Emma Payne jets off to check out Germany’s buzzing harbourside scene

Ask any seasoned travellers where the trendiest spot in Germany is and you’re guaranteed a lengthy discussion about the indie coffee shops, bountiful street art and Instagram-worthy sights in the go-to cities – think Berlin, Munich and so forth. And sure, you can follow the latte-toting crowds and tick off the most famous sights, but we reckon we’ve found the perfect harbour-town-meets-party-city blend in a chic, vibrant metropolis way up north . . .

On first impression, central Hamburg comes across as a utilitarian, industrial place – rather fittingly, it being an economic hub for import, export, and production. Its maritime identity pervades in every corner of the city, from the shipping container apartments of the rapidly developing HafenCity (harbour city) and the buzzing Sunday morning fish market to the impressive, hull-like architecture of the Chilehaus building.

Affectionately known as Fischköpfe, or ‘fish heads’, Hamburg’s locals have a lot to be proud of, boasting a major European port (Germany’s largest) which sprawls across the Elbe river with the harbourside industrial cranes and disused tram lines forming the backdrop of a waterside stroll.

Away from the cut-and-thrust of the international trade scene, however, is a refined, cosmopolitan and bohemian side to the city. Home to national publications Der Spiegel and Die Zeit as well as an ever-expanding games design and digital hub, Hamburg has its finger on the pulse. And as night draws in, the St Pauli district takes on a trendy Parisian air as locals, beers in hand, sit outside bars and pubs.

Wanting to check some of the beer-guzzling culture-soaking action, we boarded a BMI Regional flight from Bristol Airport and found ourselves in the midst of the city in under two hours. We hopped onto Hamburg’s underground – a no-fuss way to get from A to B.

The redbrick warehouse district of Hamburg

Our jam-packed itinerary allowed little time for recovery at the four-star Hyperion Hotel – a pity given the plush, air-conditioned rooms and tempting spa – so after hastily ditching our bags we pushed on to Hamburg’s newly opened Elbphilharmonie. Built on an old harbour warehouse on the Elbe, the resplendent Elbphilharmonie is very much a jewel in the city’s cultural crown – it glittered in the sun as our guides enthusiastically discussed its three concert halls, hotel and restaurant. Not without controversy, its creation cost almost ten times the original budget, but as we gaze out at the 360° bird’s eye vistas, we’re convinced it’s worth the price tag.

After roaming through the disused redbrick Speicherstadt (warehouse disctrict), we were glad to settle our weary selves at Nil – a bustling St Pauli eaterie offering seasonal gourmet cooking, and where seating options include a cool Art Deco gallery. We were more than satisfied with a simple yet expertly executed dish of braised ox cheeks, however the highlight was a take on English home-comfort rhubarb crumble – delicate pink rhubarb, biscuit crumb and vanilla ice cream.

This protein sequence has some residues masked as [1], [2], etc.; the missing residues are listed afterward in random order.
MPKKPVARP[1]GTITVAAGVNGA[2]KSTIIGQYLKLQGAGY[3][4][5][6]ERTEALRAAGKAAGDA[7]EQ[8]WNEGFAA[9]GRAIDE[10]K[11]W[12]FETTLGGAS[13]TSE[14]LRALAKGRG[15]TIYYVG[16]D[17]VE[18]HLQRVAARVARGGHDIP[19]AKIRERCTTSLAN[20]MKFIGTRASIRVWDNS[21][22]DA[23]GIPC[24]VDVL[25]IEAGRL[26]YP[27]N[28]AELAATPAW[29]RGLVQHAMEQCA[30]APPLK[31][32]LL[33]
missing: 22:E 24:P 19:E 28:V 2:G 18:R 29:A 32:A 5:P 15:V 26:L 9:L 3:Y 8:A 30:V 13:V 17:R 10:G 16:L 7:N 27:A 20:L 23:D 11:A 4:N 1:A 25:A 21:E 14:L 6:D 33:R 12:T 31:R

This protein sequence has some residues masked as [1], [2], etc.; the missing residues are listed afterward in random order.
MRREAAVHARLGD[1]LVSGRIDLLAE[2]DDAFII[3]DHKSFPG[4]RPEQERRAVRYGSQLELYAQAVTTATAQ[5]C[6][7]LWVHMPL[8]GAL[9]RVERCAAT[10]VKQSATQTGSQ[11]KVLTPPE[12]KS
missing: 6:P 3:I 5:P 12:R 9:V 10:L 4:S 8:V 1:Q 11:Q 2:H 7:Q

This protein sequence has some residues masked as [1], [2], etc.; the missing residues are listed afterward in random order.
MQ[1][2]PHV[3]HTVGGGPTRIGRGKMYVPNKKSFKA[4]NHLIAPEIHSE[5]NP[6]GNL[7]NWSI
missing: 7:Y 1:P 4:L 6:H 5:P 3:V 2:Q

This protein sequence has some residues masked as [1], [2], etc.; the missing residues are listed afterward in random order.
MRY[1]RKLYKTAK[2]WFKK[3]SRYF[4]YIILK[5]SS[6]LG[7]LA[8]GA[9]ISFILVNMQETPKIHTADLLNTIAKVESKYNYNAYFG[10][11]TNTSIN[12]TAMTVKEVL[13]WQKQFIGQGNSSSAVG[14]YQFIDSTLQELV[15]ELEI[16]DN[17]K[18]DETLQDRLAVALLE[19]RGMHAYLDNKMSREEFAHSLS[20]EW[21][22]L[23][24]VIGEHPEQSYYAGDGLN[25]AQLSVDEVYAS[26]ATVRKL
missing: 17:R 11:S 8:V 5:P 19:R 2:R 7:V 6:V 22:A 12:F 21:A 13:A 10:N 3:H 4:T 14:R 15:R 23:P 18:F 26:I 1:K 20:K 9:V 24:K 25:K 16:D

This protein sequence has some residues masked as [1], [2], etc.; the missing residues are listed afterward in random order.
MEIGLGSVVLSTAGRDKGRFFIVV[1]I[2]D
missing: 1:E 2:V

We turned our attention to the evening’s entertainment – a Beatles tour from Fab Four authority and singer-songwriter Stefanie Hempel. Initial misgivings at the sight of a ukulele were quashed as Stefanie – clad in a velvet blazer, eyes twinkling – flew through St Pauli, serenading us with all the classics. The charming mix of history, pop culture and music made for a memorable and unique insight into the city – and an ideal start to a night on the town.

Being a harbour town, and historically a place of respite for well-travelled sailors, Hamburg has a thriving nightlife, from cocktail bars and live music venues to theatres and racy clubs. Top of our list was the Clouds bar on the dizzying top floor of the Dancing Towers high rises – possessing panoramic views and an expansive drinks menu spanning highball classics, beer cocktails and more than 40 types of gin (seriously, they’ve got them in alphabetical order).

The newly opened Elbphilharmonie concert hall. Picture by Maxim Schulz

After a night of revelry on the neon Reeperbahn strip, the sensible morning-after options include a harbourside stroll, a boat tour and leisurely browse of the Schanzenviertel district’s flea market. Brave early risers (or, more often, late partygoers) might even make the bustling fish market, open between 5am and 9.30am. We opted for a bountiful hotel breakfast, followed by the Ratsherrn brewery tour – a hair of the dog alternative, complete with tastings and tales of the city’s brewing history.

No visit to Germany is complete without wurst making an appearance, and if traditional Teutonic snack food is what you’re after, you can’t go wrong with no-frills eatery Schmitt Foxy Food in the Karolinenviertel quarter of St Pauli. Surrounded by cool independents, boutique shops and graffiti-laden backstreets, Foxy Food’s currywurst and Fritz-Kola was a welcome restorative. Just don’t expect anything close to resembling curry because, despite the name, it’s more tomato sauce with sausage pieces (delicious nonetheless).

After stuffing ourselves with samples at the Chocoversum chocolate museum and marvelling at the Miniaturwunderland (so much more than a miniature railway, just take my word for it), we rounded off our sunny city break with one last trundle around the districts.

From the industrial harbour and the charming old town, to carefree St Pauli and the flashy Reeperbahn, I reckon Hamburg is up there with Europe’s trendiest big cities. Bis bald, Fischköpfe!

Getting there: Direct flight from Bristol to Hamburg – from £95 one way, including 23kg hold luggage, on-board refreshments and speedy check-in: flybmi.com. We stayed at Hyperion Hotel Hamburg and used comparison platform HotelsCombined to find the best option for our trip.

main picture, view over the Landungsbrücken jetties, where beach clubs spring up in summer. Picture by Jorg Modrow